Published by Random House on November 30th, 2004
Genres: Historical Fiction
Alessandra Cecchi is not quite fifteen when her father, a prosperous cloth merchant, brings a young painter back from northern Europe to decorate the chapel walls in the family's Florentine palazzo. A child of the Renaissance, with a precocious mind and a talent for drawing, Alessandra is intoxicated by the painter's abilities.
But their burgeoning relationship is interrupted when Alessandra's parents arrange her marriage to a wealthy, much older man. Meanwhile, Florence is changing, increasingly subject to the growing suppression imposed by the fundamentalist monk Savonarola, who is seizing religious and political control. Alessandra and her native city are caught between the Medici state, with its love of luxury, learning, and dazzling art, and the hellfire preaching and increasing violence of Savonarola's reactionary followers. Played out against this turbulent backdrop, Alessandra's married life is a misery, except for the surprising freedom it allows her to pursue her powerful attraction to the young painter and his art.
The Birth of Venus is a tour de force, the first historical novel from one of Britain's most innovative writers of literary suspense. It brings alive the history of Florence at its most dramatic period, telling a compulsively absorbing story of love, art, religion, and power through the passionate voice of Alessandra, a heroine with the same vibrancy of spirit as her beloved city.
Aw, man… this book had me quite pleased, and I was well enjoying it, until the unraveling at the ending. Boo.
We begin this book with a young girl, in the flourish of a beautifully described, beautifully constructed Medici Florence, and are treated to wonderfully written aspects of the artistry and ambiance of the magnificent heart of the Renaissance.
Our protagonist, Alessandra Cecchi, is a skilled artist and painter in her preadolesence, and comes face to face with the intoxicating intrigue of the art world when her father employs a painter to handle the family chapel – a painter that Alessandra cannot keep away from. Though I found Alessandra’s relationship with her family to awkwardly difficult to relate to, the tale moved forward with the potential for great interest – the main character is soon married to a man who turns out to be both what she could most desire in a mate yet entirely ill-suited for her, and she still bears a passionate interest for a painter patronized by her family, all while the very foundation of Florence thunders and shakes with violence and the tyranny of Savanarola. For this reason, I dove into this book with great pleasure and interest.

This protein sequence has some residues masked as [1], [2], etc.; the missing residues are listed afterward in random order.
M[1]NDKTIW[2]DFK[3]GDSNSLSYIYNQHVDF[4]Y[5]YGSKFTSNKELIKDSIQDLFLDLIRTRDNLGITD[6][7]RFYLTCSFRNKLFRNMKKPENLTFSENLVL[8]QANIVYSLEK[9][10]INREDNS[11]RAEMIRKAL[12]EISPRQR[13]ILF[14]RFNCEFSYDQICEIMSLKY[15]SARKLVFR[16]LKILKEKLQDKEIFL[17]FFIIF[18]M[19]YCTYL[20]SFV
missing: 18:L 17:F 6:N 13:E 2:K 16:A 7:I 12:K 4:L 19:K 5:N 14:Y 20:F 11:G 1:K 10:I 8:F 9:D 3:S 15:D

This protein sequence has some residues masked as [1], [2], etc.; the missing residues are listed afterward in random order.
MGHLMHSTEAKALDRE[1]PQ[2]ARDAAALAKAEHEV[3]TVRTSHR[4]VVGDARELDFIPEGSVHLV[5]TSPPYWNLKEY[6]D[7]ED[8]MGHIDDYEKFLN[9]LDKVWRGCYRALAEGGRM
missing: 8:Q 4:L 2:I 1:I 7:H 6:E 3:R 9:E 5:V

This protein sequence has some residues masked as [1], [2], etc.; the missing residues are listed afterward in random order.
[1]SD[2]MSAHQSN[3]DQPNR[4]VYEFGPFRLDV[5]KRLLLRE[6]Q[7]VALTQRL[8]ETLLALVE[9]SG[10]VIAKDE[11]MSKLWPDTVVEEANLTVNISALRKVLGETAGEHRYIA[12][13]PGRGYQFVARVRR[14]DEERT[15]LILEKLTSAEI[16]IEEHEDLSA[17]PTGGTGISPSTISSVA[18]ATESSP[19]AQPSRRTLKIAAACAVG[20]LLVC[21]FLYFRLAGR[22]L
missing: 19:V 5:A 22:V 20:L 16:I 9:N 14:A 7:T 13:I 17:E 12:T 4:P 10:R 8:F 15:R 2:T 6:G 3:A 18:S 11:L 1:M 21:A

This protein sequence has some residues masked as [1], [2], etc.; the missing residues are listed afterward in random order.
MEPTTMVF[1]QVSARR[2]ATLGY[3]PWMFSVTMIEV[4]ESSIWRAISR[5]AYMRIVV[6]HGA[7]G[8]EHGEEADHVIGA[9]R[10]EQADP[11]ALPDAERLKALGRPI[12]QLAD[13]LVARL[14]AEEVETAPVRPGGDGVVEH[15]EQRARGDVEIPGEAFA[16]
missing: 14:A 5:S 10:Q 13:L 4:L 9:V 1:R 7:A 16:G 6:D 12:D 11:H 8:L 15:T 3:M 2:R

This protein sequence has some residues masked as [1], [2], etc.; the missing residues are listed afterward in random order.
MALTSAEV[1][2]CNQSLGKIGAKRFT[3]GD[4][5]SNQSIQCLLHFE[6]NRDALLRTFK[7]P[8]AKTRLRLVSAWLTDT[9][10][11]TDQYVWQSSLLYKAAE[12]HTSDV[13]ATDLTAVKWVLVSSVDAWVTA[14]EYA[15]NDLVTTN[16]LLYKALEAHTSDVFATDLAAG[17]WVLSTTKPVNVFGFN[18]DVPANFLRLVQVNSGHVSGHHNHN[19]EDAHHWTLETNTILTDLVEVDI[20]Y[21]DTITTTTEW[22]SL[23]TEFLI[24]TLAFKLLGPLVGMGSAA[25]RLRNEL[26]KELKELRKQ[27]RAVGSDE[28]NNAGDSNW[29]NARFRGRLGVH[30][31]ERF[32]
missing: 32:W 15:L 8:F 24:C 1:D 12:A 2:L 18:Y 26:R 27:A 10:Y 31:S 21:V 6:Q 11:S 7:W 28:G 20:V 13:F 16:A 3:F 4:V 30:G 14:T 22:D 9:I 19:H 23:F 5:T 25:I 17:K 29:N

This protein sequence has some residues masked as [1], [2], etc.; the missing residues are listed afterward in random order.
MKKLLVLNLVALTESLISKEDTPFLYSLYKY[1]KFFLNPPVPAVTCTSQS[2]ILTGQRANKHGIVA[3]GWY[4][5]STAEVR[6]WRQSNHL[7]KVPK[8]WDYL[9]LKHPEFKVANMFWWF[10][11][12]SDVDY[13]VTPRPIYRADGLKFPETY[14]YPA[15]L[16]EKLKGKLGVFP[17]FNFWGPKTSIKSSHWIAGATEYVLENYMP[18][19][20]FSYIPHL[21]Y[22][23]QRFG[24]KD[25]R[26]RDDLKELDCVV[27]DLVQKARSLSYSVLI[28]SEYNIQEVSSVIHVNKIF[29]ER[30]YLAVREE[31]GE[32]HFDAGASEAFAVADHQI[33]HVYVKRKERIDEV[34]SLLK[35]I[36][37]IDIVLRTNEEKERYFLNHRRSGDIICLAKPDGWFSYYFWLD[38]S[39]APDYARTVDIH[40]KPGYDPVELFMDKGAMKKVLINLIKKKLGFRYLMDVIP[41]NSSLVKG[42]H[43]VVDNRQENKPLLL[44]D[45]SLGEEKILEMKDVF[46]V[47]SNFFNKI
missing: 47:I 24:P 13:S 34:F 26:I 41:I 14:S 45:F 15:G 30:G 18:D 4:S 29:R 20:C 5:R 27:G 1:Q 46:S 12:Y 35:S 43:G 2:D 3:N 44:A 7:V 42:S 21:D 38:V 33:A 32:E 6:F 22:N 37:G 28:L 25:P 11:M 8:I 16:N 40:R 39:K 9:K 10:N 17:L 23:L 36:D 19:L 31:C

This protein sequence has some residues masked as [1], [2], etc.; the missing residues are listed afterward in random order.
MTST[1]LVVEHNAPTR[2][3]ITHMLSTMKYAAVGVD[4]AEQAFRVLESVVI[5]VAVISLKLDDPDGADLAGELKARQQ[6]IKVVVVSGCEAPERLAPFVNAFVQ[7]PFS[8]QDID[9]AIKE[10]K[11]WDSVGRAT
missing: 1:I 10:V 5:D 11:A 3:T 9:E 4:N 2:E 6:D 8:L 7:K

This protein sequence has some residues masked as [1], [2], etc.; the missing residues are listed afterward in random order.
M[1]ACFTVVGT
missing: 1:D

Sure, the plot was fairly predictable, and so conspicuously foreshadowed, but for the majority, I welcomed the inevitable ‘plots twists’. But when you go “Surprise! You’re the unknown lovechild of none other than Lorenzo de Medici!”, your credibility goes out the window with me. Especially when it is followed with something as ridiculous as the ‘unconfirmed identity’ of Alessandra’s painter lover… ugh. I had hoped what I had already discerned, would be proven wrong, and I was not. As I have expressed in other reviews, I am extremely excited to see the historical figured I am most passionate about come alive in books, but when they are used as pawns for less than perfect plot ‘twists’ that come at you with the subtlety of a truck, I become offended. Leave my historical figures alone, if they are not to be dealt with in educated respect.
The book then ends rather swiftly, giving closure to the mystery presented in the prologue in a way that seems to dismiss, or diminish it. It felt rather rushed, and I wonder after 300+ pages, this was not treated with the descriptive tenderness the author obviously maintained in the opening and development of the book.